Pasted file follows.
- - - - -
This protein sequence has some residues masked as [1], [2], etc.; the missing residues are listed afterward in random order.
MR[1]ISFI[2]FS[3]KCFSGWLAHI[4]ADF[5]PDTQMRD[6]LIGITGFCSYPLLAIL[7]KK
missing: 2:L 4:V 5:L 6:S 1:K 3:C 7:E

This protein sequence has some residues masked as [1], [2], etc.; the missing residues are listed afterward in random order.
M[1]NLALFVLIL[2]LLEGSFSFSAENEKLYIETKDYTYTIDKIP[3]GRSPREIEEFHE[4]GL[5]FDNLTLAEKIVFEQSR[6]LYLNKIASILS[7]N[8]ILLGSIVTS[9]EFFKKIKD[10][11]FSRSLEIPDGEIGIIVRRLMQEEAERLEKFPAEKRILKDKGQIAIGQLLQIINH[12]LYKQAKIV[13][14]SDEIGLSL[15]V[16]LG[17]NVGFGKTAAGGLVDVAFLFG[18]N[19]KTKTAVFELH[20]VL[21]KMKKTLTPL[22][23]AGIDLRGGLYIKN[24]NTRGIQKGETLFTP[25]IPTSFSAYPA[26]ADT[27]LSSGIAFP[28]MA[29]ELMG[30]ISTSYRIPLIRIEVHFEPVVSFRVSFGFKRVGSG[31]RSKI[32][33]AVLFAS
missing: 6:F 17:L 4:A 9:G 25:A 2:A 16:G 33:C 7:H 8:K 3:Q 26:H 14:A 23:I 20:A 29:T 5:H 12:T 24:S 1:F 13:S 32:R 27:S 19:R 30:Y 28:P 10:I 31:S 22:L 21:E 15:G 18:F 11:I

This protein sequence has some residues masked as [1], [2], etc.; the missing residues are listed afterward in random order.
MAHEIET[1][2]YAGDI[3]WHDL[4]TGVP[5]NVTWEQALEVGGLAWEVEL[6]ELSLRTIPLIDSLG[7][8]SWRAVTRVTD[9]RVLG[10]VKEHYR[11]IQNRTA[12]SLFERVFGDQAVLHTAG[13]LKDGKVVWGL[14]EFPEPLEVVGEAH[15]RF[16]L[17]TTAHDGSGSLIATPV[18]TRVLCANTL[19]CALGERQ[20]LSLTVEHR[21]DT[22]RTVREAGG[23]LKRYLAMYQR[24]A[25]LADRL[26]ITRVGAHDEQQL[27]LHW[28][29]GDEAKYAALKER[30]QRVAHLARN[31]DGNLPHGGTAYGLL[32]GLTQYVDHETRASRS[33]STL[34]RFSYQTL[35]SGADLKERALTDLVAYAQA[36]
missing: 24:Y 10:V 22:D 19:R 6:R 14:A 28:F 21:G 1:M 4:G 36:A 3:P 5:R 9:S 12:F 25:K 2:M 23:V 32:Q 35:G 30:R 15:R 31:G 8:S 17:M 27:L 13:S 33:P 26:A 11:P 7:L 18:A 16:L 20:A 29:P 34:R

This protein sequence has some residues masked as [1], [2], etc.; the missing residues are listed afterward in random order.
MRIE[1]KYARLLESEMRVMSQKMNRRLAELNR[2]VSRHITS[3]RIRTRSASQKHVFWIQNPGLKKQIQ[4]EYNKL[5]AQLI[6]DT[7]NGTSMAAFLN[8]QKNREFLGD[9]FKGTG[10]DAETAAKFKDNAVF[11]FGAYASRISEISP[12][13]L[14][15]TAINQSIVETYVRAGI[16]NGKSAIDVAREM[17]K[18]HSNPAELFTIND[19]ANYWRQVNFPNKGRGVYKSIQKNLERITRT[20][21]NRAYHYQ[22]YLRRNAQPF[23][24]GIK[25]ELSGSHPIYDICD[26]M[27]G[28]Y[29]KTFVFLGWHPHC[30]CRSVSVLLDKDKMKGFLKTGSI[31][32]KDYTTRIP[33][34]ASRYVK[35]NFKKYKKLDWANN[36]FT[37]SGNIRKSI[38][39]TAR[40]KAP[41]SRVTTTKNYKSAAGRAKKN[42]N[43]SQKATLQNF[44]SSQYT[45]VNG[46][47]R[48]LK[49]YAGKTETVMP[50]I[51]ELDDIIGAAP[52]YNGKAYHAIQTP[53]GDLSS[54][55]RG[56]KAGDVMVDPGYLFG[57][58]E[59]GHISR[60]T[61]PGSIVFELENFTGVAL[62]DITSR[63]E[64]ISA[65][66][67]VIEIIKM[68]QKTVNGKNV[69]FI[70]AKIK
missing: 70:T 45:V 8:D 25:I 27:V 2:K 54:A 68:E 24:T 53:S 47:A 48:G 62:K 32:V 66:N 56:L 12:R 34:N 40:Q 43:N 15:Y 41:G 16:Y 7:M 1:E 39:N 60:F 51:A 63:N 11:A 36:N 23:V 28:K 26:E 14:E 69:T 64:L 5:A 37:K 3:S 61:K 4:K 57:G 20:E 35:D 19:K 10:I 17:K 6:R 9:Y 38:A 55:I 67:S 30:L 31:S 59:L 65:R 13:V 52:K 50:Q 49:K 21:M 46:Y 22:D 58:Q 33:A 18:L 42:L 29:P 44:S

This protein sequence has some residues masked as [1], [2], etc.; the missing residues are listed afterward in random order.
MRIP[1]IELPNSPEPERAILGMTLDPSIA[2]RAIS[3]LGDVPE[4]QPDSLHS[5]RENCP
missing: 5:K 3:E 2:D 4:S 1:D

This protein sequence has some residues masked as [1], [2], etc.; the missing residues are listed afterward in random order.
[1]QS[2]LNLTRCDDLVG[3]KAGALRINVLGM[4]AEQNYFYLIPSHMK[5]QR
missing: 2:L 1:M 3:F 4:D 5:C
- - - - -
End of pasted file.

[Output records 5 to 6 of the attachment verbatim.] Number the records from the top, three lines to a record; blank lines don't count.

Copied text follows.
This protein sequence has some residues masked as [1], [2], etc.; the missing residues are listed afterward in random order.
MRIP[1]IELPNSPEPERAILGMTLDPSIA[2]RAIS[3]LGDVPE[4]QPDSLHS[5]RENCP
missing: 5:K 3:E 2:D 4:S 1:D

This protein sequence has some residues masked as [1], [2], etc.; the missing residues are listed afterward in random order.
[1]QS[2]LNLTRCDDLVG[3]KAGALRINVLGM[4]AEQNYFYLIPSHMK[5]QR
missing: 2:L 1:M 3:F 4:D 5:C